Ellie Lichtash

17 January 2019

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Tu B’Shvat – Celebrating the life cycle of Seeds & Trees

Tu B’Shvat – Celebrating the life cycle of Seeds & Trees

Tu B’shvat is a wonderful time to celebrate, eating fruits, learning about seeds, trees and our ecosystem.  Our teachers open the month of January with a project of seedlings. We allow seeds to grow, and as they sprout, we move them into small pots, place them by the window, and watch them grow.

Each year, in late January or February, we are preparing to celebrate the unique Jewish holiday of Tu B’Shevat – the New Year of Trees – with planting of plants and trees. The holiday marks the beginning of a “new year” for trees in their fruit-bearing cycle in the Land of Israel. It is a time in which the earliest-blooming trees in the country emerge from their winter slumber. The most notable is the Almond tree, dotted with white blossom, around the hills of Jerusalem.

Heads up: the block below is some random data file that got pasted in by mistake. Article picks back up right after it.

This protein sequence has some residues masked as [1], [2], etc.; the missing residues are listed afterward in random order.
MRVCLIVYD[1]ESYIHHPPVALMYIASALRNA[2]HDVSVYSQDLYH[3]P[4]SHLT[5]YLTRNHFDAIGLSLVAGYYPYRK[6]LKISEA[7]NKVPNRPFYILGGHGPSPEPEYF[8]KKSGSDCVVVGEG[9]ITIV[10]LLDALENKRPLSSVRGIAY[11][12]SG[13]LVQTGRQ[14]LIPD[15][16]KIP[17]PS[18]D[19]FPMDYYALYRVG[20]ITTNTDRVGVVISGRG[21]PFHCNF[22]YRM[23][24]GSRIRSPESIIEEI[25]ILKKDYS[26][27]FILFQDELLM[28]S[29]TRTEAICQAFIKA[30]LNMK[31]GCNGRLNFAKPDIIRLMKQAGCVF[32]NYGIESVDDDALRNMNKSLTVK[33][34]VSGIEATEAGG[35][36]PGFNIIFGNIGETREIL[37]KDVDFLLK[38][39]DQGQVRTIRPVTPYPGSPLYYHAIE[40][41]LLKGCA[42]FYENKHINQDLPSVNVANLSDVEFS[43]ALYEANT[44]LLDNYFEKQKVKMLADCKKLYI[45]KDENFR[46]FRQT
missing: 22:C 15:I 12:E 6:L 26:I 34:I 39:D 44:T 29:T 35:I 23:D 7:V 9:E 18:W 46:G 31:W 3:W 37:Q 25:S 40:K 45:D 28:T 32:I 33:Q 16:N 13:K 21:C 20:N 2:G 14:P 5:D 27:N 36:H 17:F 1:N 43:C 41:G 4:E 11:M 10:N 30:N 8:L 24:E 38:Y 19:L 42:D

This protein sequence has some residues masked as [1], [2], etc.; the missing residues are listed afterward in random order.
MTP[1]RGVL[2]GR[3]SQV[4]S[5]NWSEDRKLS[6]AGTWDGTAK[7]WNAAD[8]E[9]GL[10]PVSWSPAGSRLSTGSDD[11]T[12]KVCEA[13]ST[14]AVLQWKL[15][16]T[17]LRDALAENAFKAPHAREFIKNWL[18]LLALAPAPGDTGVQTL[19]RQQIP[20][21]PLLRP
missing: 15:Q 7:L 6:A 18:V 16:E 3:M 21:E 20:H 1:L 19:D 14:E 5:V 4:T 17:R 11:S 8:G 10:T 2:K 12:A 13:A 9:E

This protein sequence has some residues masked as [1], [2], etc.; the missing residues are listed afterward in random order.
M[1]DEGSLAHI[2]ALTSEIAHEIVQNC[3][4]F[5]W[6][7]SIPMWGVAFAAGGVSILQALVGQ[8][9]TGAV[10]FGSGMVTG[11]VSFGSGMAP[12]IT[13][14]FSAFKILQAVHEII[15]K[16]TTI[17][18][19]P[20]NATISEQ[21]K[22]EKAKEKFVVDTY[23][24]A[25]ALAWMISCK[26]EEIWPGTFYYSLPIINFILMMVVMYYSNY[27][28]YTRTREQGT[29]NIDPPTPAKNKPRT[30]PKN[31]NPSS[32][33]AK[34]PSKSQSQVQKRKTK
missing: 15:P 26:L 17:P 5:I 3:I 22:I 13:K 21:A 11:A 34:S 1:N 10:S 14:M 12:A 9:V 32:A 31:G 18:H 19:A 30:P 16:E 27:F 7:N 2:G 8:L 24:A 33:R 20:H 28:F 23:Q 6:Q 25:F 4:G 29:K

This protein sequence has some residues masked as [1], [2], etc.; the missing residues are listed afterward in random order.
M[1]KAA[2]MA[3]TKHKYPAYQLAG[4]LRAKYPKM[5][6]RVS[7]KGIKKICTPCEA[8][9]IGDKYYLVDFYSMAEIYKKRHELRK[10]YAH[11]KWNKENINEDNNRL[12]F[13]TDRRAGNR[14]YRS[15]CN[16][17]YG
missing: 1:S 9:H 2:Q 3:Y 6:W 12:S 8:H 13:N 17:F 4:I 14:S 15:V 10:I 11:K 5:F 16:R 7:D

The holiday is also marked with a special festive meal, seuda, of various fruits. This is might remind some to the Passover seder — albeit with culinary offerings of a very different nature.  It is customary to eat fruit on this holiday, particularly those praised in the Torah as part of the bounty of the Land of Israel. These include grapes, figs, pomegranates, dates and olives. We also discuss at this time the Seven Species, the fruits that mark the land of Israel. 

We learn Hebrew words on the topic of Tu B’Shvat. Morah Racheli and Morah Anat teach songs and words relating to the holiday. We prepare a whole meal of fruits this Friday.  

Another project that the children are working on in Hebrew is preparing a tree from pictures, colors and paper.  The children prepare the trunk and will decorate branches with the blossom (made out of popcorn). This project is part of them learning the story in Hebrew about the Snow Man, a wonderful man made with each of its parts (nose, mouth, eyes…) featured as fruits or seeds. The children learned about each part of the body in Hebrew, and every fruit they used for the Snow man. 

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